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Nueva York (1613-1945)


Nueva York (1613-1945) is a bilingual exhibition that explores the history of New York City's relations with the Spanish-speaking world over more than three centuries. A joint venture of the New-York HIstorical Society and El Museo del Barrio, it opened on September 17, 2010 at Museo del Barrio, 1230 Fifth Avenue (at 104th Street). It will run through January 9, 2011.

In his New York Times review of the September 16, 2010 Edward Rothstein said:

Something unusual happens as you work through "Nueva York (1613-1945)," which opens on Friday at El Museo del Barrio. You enter feeling fairly sure of geographic bearings and leave less certain, curious, challenged. And can anything more be hoped for from a museum exhibition? . . . Instead of viewing the city and its past along an East-West axis and seeing its conflicts and culture through interactions with European-born colonizers and immigrants, the exhibition rotates our attention 90 degrees. We look along the North-South axis, toward Mexico, the Caribbean and South America. That is also the axis along which immigration and cultural influence have accumulated in recent decades, leading to a growing Hispanic presence in the city and in American life, which is what gives this exhibition more than historical importance.

For Rothstein's full review, click here. For more on the exhibition, click here. For hours and directions, click here. For the accompanying catalog, click here.


THE GOTHAM CENTER FOR NEW YORK CITY HISTORY held related events at the City University of New York Graduate Center, 365 Fifth Avenue @ 34th Street in the Elebash Recital Hall. The first event took place on Wednesday, October 13, 2010 and was entitled Old Nueva York (1613-1945) and New Nueva York (1945-2010): Acorn and Tree? Pulitzer Prize-winning historian Mike Wallace (John Jay College) gave a brief illustrated overview of the Nueva York exhibition which was followed by a conversation - moderated by Maria Hinojosa (PBS) - on the relationship between the pre-1945 and post-1945 periods. Panelists included Juan Gonzalez (NY Daily News), Lisandro Perez (John Jay College), Virginia Sanchez-Korrol (Brooklyn College), Robert Smith (Baruch College), and Silvio Torres-Salliant (Syracuse University).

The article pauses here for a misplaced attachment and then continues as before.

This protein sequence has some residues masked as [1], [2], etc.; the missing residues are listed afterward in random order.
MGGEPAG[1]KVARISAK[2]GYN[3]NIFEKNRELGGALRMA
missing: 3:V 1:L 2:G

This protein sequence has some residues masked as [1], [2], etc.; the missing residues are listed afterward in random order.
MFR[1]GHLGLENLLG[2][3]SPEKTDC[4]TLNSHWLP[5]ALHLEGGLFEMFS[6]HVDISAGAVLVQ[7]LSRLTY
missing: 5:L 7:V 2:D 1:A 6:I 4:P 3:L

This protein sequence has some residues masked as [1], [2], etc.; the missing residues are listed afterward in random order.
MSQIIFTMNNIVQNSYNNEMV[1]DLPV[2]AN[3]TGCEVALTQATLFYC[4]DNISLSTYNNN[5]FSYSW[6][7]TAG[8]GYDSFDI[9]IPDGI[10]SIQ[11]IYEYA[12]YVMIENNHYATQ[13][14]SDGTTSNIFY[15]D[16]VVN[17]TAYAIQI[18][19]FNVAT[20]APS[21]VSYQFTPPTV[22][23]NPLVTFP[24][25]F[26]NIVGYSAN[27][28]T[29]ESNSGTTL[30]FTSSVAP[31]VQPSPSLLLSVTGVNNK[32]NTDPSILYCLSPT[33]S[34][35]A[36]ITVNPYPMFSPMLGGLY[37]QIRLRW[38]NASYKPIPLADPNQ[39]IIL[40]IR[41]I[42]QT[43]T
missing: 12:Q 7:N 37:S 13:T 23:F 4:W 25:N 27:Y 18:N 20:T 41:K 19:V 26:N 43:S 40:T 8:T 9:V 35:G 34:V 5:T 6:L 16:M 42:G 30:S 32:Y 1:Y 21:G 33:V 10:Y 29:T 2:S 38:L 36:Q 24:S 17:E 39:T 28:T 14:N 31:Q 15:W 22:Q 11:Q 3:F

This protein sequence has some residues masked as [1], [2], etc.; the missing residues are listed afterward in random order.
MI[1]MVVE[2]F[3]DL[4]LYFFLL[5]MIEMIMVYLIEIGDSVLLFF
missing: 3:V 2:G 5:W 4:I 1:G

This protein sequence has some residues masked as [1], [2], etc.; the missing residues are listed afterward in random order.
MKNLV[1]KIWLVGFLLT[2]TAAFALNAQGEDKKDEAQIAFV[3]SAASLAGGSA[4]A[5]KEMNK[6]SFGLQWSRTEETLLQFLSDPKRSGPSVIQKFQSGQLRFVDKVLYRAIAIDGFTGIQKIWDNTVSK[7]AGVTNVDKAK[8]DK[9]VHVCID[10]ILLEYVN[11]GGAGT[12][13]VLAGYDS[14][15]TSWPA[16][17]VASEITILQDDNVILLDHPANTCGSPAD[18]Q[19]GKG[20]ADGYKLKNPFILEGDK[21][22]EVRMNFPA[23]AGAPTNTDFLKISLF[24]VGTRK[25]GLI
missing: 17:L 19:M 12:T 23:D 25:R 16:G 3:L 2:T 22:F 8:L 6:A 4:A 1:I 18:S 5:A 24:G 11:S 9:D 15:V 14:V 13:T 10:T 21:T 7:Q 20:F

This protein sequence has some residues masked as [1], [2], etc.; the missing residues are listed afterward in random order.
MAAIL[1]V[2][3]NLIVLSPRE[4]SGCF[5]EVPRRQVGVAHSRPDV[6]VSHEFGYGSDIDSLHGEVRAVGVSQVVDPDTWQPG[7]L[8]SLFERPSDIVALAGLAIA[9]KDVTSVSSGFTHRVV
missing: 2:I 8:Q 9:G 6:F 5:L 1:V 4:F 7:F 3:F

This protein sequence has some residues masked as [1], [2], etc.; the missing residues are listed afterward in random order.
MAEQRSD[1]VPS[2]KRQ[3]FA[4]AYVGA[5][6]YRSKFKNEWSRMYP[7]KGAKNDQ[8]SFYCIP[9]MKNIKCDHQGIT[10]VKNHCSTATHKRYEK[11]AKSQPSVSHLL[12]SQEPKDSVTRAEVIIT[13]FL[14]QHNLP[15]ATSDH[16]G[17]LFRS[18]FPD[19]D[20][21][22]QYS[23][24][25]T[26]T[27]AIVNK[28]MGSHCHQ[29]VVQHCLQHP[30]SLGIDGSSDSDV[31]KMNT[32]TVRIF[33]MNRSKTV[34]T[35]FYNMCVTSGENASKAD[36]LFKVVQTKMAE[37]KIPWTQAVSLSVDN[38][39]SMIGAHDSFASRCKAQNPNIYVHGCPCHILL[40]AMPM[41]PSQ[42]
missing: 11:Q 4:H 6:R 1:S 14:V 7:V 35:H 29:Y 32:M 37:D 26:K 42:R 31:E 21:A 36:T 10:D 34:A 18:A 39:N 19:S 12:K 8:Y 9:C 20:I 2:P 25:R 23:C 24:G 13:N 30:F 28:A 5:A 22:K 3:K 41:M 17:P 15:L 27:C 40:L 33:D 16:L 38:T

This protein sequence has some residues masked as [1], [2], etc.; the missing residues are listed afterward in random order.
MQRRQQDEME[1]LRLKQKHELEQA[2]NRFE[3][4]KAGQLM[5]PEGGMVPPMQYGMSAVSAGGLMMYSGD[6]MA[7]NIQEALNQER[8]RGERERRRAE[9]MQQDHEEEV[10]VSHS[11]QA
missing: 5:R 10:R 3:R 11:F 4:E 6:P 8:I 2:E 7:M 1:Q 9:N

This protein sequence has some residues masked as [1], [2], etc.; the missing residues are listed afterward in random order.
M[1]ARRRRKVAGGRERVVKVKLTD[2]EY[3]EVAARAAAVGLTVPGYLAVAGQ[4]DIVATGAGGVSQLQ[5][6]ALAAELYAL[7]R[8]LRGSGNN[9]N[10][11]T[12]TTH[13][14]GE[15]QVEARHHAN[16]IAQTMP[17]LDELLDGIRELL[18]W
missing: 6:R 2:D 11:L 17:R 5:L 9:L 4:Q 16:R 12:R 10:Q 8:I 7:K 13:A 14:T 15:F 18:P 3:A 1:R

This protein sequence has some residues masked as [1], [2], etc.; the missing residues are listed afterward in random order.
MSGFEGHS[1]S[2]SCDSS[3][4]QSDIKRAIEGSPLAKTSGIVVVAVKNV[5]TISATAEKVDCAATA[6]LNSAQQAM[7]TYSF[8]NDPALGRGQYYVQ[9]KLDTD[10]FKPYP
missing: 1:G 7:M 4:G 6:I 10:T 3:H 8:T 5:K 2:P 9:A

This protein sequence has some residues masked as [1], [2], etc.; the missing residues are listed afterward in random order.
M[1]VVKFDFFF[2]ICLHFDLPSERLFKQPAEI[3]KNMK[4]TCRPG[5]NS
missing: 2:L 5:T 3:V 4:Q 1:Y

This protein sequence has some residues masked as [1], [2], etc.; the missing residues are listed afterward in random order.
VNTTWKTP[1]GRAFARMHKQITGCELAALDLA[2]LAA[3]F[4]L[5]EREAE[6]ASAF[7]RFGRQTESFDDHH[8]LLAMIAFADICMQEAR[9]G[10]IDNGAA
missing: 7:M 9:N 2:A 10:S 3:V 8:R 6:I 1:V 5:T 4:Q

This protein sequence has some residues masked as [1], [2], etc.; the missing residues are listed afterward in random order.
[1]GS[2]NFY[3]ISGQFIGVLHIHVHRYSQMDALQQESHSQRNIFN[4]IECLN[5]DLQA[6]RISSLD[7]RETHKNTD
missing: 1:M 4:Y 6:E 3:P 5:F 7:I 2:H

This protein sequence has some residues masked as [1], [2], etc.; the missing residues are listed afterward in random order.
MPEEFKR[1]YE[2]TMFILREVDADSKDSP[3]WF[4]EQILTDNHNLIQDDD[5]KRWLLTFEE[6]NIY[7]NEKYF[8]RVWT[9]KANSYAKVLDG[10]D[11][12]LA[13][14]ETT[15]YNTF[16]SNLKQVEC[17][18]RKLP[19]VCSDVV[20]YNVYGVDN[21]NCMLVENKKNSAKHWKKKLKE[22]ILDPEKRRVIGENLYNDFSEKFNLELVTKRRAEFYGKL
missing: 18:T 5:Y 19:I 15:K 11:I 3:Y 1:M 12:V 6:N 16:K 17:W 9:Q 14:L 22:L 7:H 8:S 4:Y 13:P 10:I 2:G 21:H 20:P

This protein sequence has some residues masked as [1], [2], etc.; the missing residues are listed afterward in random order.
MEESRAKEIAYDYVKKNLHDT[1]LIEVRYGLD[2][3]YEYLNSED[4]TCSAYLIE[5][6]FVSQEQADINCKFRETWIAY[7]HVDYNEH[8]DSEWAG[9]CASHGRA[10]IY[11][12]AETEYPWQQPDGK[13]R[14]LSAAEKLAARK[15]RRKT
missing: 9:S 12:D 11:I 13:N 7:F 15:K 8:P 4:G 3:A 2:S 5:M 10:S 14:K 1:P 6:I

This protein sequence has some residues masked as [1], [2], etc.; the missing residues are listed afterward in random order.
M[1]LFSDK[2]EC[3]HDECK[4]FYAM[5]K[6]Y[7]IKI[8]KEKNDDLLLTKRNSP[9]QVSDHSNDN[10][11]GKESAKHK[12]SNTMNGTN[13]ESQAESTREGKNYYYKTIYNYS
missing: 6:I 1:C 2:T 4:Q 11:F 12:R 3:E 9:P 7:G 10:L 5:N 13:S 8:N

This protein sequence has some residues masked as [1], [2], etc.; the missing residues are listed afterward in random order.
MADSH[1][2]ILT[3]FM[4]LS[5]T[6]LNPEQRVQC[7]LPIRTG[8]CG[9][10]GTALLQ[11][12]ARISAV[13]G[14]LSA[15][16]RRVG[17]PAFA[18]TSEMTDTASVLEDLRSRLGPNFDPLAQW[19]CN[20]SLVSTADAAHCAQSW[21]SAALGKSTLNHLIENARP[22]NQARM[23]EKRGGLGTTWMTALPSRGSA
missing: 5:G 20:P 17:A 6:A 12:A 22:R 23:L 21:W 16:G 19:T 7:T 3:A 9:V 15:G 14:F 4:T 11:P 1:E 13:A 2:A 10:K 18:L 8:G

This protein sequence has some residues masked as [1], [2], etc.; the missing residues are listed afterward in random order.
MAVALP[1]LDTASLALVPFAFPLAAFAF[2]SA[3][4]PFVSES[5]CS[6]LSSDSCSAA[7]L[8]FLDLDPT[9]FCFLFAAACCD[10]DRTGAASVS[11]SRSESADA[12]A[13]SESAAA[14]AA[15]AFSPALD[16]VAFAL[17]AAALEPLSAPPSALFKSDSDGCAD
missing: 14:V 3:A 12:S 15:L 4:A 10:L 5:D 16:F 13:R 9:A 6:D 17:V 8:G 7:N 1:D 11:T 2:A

The second Forum took place on Wednesday, November 3, 2010 and was entitled New York City and the Spanish-Speaking World: Cultural Connections. Mike Wallace moderated a panel that explored the impact on Gotham of cultural producers from the Spanish speaking world, and vice versa. Experts discussed: Latin American literature (Carmen Boullosa: CCNY); film (Jim Fernandez: NYU); music (Juan Flores: NYU); Spanish literature (Regina Galasso: BMCC); and Spanish and Latin-American art (Edward Sullivan: NYU). Listen to the podcast for this Forum.

THE BOOK: NUEVA YORK, 1613-1945, edited by Edward J. Sullivan

Click here for your copy of Nueva York, 1613-1945, edited by Edward Sullivan


Democracy Now - October 13, 2010 (contains excerpts from Ric Burns Nueva York documentary)

NPR - October 12, 2010

NY1 - September 20, 2010

WABC - October 22, 2010

TV Azteca - September 27, 2010

New York Times - September 17, 2010

New York Times (Bookshelf) - October 29, 2010

Associated Press - September 16, 2010

Reuters - September 10, 2010

Wall Street Journal - September 23, 2010

Financial Times - October 5, 2010

New York Daily News - September 15, 2010

New Yorker - October 18, 2010

CityArts - September 28, 2010 - August 8, 2010

El Diario - September 26, 2010

Impacto - September 28, 2010

El Reforma - October 31, 2010


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All photography courtesy of the Old York Library

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